Johnny Cash - American V: A Hundred Highways

"From the mid seventies onwards no one was really bothered about Johnny Cash. If he did crop up in the news it was likely to be for a bizarre reason, such as the time an ostrich on his farm kicked out and almost killed him. "

Johnny Cash – American V: A Hundred Highways


It was only in the 1990s that people began to take notice again. From the mid seventies onwards no one was really bothered about Johnny Cash. If he did crop up in the news it was likely to be for a bizarre reason, such as the time an ostrich on his farm kicked out and almost killed him. Mind you his career had always had its ups and downs. Once, as I seem to recall, he decided to commit suicide by getting behind the wheel and driving the vehicle in question full pelt until he hit something. The problem was that the vehicle in question was a tractor and whatever he hit he flattened. Anyway, thanks to the albums he made over the last decade or so there is no doubt that he is now a TRUE AMERICAN ICON and rightly so. It is difficult, therefore, to keep a critical distance from an album he recorded just before he died, when he was wheelchair bound and nearly blind. It is perhaps fortunate then that American V is clearly a marked improvement on his previous two releases, and that it is an album that can be recommended unreservedly.


Gone are the eye-catching cover versions that peppered the earlier albums. This is probably a good thing as they didn't always work (the cover of Bonnie Prince Billy's I See A Darkness was inferior to the original) and if they did work they sometimes drew attention away from some of the other, stronger, tracks on the albums (the Nine Inch Nails and Nick Cave covers did this) and finally, sometimes they conferred dignity onto songs that damn well didn't deserve it (such as U2's One). So, whilst the album is mostly made up of covers they are designed not to draw sighs from the hip crowd but to showcase Cash's incredible voice and his ability to produce moving and memorable songs from simple tunes and sparse instrumentation.


Album opener Help Me is a case in point. Cash, accompanied by acoustic guitar and cello, begs the Lord to help him in his time of darkness. Subtle chord changes and understated backing music make what could easily have been a maudlin song into a genuinely affecting one. The second track - God's Gonna Cut You Down - is more muscular and features drums, handclaps and stomping feet. Even Cash's voice sounds pretty strong here. You'll know the song; it's a traditional one and Moby sampled a version of it on the track Run On. It's also a great song and Cash gives it his all, sounding wrathful rather than weary. Death has already stalked the album but it is the third track, Like the 309, where he really makes his mark. Cash sings the opening line of the song - "It should be a while before I see Doctor Death" - in a voice frail and weak. It was the last song he wrote and it was a good one to finish on. The 309 is a train and the song replicates its gentle chug as it heads along the tracks taking his body away.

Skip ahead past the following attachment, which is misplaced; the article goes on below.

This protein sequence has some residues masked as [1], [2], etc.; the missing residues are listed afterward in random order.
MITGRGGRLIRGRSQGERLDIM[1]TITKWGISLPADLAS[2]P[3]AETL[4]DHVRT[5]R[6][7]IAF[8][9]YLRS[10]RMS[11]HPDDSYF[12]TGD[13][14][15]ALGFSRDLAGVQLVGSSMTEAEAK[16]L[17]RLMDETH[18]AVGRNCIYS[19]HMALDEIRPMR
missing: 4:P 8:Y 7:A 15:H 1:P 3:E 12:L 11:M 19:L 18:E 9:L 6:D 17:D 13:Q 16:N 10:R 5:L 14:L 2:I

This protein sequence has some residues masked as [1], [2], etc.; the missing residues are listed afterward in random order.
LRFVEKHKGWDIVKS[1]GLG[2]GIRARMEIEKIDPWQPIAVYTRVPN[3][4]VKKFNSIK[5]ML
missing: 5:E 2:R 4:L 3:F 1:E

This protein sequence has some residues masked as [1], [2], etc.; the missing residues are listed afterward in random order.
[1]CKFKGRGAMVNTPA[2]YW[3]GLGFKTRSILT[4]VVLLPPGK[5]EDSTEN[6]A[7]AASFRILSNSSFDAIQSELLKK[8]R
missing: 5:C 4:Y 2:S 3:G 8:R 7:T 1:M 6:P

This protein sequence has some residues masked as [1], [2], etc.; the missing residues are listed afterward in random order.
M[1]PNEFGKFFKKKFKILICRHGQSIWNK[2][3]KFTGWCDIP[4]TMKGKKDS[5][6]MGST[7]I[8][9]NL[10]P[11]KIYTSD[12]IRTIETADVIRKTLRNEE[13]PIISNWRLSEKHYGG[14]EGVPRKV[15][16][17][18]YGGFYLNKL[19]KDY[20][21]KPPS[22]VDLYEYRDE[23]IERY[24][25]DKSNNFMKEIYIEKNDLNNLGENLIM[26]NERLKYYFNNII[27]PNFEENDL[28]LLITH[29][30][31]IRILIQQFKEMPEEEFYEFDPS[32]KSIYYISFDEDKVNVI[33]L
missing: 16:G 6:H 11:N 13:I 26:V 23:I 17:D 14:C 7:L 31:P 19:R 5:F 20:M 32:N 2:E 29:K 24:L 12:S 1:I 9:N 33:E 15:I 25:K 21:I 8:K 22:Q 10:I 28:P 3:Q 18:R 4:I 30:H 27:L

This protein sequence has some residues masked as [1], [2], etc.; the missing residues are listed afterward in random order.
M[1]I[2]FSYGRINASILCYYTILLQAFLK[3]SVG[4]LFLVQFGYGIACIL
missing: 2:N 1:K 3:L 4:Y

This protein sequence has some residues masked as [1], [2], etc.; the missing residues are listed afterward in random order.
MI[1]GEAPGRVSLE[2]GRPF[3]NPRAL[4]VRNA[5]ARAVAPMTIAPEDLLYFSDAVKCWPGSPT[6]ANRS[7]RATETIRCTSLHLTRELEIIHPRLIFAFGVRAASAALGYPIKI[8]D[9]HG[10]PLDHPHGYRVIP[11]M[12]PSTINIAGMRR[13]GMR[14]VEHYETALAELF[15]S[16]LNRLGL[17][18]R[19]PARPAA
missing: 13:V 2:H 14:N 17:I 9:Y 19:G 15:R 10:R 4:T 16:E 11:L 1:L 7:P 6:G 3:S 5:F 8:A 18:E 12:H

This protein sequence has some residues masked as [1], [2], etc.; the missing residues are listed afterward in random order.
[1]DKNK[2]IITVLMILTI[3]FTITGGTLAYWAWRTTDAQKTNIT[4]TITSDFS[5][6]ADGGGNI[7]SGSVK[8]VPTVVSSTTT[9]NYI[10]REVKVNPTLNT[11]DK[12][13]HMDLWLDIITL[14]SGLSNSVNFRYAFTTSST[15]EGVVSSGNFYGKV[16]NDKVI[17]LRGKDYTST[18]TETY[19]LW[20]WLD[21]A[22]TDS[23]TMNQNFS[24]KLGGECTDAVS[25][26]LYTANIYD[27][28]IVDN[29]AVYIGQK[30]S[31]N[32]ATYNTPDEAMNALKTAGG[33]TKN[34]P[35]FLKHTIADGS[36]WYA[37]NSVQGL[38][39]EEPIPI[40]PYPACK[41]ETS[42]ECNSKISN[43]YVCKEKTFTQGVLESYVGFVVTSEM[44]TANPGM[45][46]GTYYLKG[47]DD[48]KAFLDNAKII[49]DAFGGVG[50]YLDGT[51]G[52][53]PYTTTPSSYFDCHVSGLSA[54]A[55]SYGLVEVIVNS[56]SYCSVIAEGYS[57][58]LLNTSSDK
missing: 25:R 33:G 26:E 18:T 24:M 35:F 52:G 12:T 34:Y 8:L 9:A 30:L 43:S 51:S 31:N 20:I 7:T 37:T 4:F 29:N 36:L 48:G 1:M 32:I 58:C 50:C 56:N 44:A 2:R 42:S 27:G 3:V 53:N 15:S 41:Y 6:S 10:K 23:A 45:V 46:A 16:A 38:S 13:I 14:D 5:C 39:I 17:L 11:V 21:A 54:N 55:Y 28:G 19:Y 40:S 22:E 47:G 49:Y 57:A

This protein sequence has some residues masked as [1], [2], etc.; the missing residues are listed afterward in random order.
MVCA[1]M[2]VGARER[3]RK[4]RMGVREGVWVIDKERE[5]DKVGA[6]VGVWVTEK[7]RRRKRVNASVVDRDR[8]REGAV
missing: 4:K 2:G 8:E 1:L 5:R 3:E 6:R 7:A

If You Could Read My Mind opens in sombre fashion with piano and picked guitar. On this one he sings about being a ghost, and at times his voice appears to have difficulty saying the words. It is resolutely downbeat and sad and is, once again, wonderfully restrained. On The Evening Train deals with death again – this time the death of a young mother. What could easily have appeared lachrymose or trite – the young child's tears, the appeal to God for courage – doesn't, and again this is purely down to Cash.


Blimey, you might be thinking by this point, this album sounds pretty gloomy. And if not that then you might find the religious stuff laid on a little thick (the track Came To Believe also features an appeal to God). In fact a cynic might think that Cash was buttering up the good lord knowing that he'd be applying for a season ticket pretty soon. After all, there would be no shortage of marks in his debit column from the drinking and drug taking days. But it's not all god and death. Love's Been Good To Me features a wandering stranger looking back on the tenderest moments of his life and Rose of My Heart is a sweet love song. But the end is never far away and on A Legend in My Own Time Cash looks back at his life: "If they gave gold statuettes for tears and regret," he sings, "I'd be a legend in my own time."


Not an album to play before you go out on a Friday night then, but nor is it the doom-fest it might appear to be from the subject matter. The songs are light and airy and Cash's voice, whilst at times ravaged, is warm and comforting. When the piano and cello are used they are not thrown at the songs in a heavy-handed way, trying to wring every bit of emotion from them. In spite of everything this is not a sad album and whilst it might not be life affirming it is certainly a fitting tribute to a great singer.


Words: Christopher Dawson